This massive mobilisation has erupted in ugly incidents against both Christians and Muslims. In 1998, 5,000 Sangh activists allegedly attacked the Christian dominated Ramgiri-Udaygiri villages in Gajapati district, setting fire to 92 homes, a church, police station, and several government vehicles. Earlier, Sangh activists allegedly entered the local jail forcibly and burned two Christian prisoners to death. In 1999, Graham Staines, 58, an Australian missionary and his 10- and six-year-old sons were torched in Manoharpur village in Keonjhar. A Catholic nun, Jacqueline Mary was gangraped by men in Mayurbhanj and Arul Das, a Catholic priest, was murdered in Jamabani, Mayurbhanj, followed by the destruction of churches in Kandhamal. In 2002, the VHP converted 5,000 people to Hinduism. In 2003, the VKA organised a 15,000- member rally in Bhubaneswar, propagating that Adivasi (and Dalit) converts to Christianity be denied affirmative action. In 2004, seven women and a male pastor were forcibly tonsured in Kilipal, Jagatsinghpur district, and a social and economic boycott was imposed against them. A Catholic church was vandalised and the community targeted in Raikia.

Change the cast, the story is still the same. 1998: A truck transporting cattle owned by a Muslim was looted and burned, the driver’s aide beaten to death in Keonjhar district. 1999: Shiekh Rehman, a Muslim clothes merchant, was mutilated and burned to death in a public execution at the weekly market in Mayurbhanj. 2001: In Pitaipura village, Jagatsinghpur, Hindu communalists attempted to orchestrate a land-grab connected to a Muslim graveyard. On November 20, 2001, around 3,000 Hindu activists from nearby villages rioted. Muslim houses were torched, Muslim women were ill-treated, their property, including goats and other animals, stolen. 2005: In Kendrapara, a contractor was shot on Govari Embankment Road, supposedly by members of a Muslim gang. Sangh groups claimed the shooting was part of a gang war associated with Islamic extremism and called for a 12hour bandh. Hindu organisations are alleged to have looted and set Muslim shops on fire.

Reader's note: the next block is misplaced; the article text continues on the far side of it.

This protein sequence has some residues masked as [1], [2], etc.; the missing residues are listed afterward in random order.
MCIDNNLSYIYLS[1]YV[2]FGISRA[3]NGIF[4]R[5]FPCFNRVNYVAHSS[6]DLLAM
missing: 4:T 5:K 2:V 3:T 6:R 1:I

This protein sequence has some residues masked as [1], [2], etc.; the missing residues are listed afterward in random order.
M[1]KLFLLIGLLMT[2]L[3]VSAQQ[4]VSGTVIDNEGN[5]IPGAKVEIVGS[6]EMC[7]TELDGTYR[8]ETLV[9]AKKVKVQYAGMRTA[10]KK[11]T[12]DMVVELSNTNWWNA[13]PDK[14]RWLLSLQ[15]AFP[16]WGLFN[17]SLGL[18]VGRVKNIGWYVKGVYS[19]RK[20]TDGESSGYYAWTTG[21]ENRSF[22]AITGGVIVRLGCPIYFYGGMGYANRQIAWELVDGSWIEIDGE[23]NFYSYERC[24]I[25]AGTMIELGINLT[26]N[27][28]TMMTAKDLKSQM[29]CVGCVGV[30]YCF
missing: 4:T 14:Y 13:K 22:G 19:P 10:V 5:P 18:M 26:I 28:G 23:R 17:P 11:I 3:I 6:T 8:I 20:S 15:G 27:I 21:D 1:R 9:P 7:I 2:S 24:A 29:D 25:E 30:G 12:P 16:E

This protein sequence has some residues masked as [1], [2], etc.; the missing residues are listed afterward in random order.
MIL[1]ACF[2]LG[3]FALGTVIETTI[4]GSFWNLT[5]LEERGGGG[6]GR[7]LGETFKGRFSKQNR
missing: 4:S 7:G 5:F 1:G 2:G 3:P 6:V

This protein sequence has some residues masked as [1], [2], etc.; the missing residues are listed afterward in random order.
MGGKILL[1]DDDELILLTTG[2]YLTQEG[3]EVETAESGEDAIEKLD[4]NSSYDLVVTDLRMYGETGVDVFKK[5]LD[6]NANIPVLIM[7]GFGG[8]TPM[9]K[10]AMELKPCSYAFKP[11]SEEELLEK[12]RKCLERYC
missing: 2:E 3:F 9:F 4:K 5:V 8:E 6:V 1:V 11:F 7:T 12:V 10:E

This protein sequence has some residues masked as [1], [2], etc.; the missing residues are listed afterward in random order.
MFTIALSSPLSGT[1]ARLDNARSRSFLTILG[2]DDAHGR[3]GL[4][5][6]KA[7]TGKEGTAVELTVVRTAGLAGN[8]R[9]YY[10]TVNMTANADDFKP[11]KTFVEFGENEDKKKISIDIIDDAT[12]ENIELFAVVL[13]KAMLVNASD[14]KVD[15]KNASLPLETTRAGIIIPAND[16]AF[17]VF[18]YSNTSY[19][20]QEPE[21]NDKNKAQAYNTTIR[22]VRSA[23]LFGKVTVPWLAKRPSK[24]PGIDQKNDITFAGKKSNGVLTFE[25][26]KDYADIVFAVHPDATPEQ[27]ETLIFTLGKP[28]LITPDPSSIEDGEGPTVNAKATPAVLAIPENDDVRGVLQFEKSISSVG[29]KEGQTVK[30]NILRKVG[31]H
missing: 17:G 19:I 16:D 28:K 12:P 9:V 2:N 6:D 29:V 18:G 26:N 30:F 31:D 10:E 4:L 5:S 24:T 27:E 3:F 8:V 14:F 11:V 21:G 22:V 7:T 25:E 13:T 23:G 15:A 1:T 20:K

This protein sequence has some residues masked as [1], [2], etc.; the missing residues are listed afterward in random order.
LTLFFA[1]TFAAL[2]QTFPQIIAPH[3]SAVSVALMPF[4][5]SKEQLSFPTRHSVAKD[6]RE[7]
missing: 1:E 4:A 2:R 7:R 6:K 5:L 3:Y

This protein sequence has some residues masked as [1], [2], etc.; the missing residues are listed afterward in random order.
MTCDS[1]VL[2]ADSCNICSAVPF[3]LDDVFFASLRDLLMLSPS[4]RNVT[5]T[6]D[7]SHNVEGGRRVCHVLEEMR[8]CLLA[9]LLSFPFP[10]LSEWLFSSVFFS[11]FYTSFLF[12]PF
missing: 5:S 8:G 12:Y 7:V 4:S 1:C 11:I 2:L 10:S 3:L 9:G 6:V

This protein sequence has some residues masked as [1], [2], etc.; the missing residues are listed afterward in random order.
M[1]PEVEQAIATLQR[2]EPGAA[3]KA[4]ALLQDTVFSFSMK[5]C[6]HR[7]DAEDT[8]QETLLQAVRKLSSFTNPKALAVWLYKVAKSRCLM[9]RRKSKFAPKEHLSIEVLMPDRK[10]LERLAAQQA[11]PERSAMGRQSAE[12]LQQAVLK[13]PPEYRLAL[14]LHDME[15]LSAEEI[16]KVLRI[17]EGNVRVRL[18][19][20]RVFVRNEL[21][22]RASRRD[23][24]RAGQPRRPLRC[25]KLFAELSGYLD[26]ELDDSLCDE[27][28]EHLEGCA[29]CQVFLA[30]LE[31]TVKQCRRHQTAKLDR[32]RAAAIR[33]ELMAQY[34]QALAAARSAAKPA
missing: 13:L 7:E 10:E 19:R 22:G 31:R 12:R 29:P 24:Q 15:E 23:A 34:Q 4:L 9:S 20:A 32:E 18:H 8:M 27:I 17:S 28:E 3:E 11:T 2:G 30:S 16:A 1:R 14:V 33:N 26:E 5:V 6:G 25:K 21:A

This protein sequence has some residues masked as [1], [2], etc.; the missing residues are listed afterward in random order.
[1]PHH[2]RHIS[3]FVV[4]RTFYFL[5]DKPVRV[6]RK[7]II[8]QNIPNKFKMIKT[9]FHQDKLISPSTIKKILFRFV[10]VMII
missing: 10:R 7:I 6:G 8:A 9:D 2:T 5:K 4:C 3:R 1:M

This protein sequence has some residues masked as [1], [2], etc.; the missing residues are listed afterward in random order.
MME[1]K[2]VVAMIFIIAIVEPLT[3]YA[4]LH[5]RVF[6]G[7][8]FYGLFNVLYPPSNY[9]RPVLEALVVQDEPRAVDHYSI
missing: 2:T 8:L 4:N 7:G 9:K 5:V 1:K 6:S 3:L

It is Saraswati who pioneered the Hinduisation of Kandhamal since 1969. Activists targeted Adivasis, Dalits, Christians and Muslims through socio-economic boycotts and forced conversions (named ‘re’conversion, presupposing Adivasis and Dalits as ‘originally’ Hindus).

Kandhamal first witnessed Hindutva violence in 1986. The VKAs, instated in 1987, worked to Hinduise Kondh and Kui Adivasis and polarise relations between them and Pana Dalit Christians. Kandhamal remains socio-economically vulnerable, a large percentage of its population living in poverty. Approximately 90 percent of Dalits are landless. A majority of Christians are landless or marginal landholders. Hindutva ideologues say Dalits have acquired economic benefits, augmented by Christianisation. This is not borne out in reality.

In October 2005, converting 200 Bonda Adivasi Christians to Hinduism in Malkangiri, Saraswati said: “How will we… make India a completely Hindu country? The feeling of Hindutva should come within the hearts and minds of all the people.” In April 2006, celebrating RSS architect Golwalkar’s centenary, Saraswati presided over seven yagnas attended by 30,000 Adivasis. In September 2007, supporting the VHP’s statewide road-rail blockade against the supposed destruction of the mythic ‘Ram Setu’, Saraswati conducted a Ram Dhanu Rath Yatra to mobilise Adivasis.